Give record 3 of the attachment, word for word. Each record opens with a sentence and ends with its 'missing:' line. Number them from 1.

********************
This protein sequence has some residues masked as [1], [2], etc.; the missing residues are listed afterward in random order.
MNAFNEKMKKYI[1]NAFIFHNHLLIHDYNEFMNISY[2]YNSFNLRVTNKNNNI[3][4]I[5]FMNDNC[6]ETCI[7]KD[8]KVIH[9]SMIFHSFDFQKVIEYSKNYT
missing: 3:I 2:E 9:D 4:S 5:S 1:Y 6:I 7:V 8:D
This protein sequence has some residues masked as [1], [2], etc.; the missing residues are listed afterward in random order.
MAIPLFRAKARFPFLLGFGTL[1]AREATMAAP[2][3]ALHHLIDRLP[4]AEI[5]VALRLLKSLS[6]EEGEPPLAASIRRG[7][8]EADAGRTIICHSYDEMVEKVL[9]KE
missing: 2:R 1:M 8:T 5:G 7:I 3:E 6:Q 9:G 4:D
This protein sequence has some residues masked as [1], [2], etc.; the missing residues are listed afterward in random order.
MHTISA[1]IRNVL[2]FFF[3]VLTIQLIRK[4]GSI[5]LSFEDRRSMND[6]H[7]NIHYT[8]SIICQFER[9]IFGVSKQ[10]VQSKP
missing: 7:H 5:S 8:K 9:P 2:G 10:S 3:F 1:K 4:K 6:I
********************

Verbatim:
This protein sequence has some residues masked as [1], [2], etc.; the missing residues are listed afterward in random order.
MHTISA[1]IRNVL[2]FFF[3]VLTIQLIRK[4]GSI[5]LSFEDRRSMND[6]H[7]NIHYT[8]SIICQFER[9]IFGVSKQ[10]VQSKP
missing: 7:H 5:S 8:K 9:P 2:G 10:S 3:F 1:K 4:K 6:I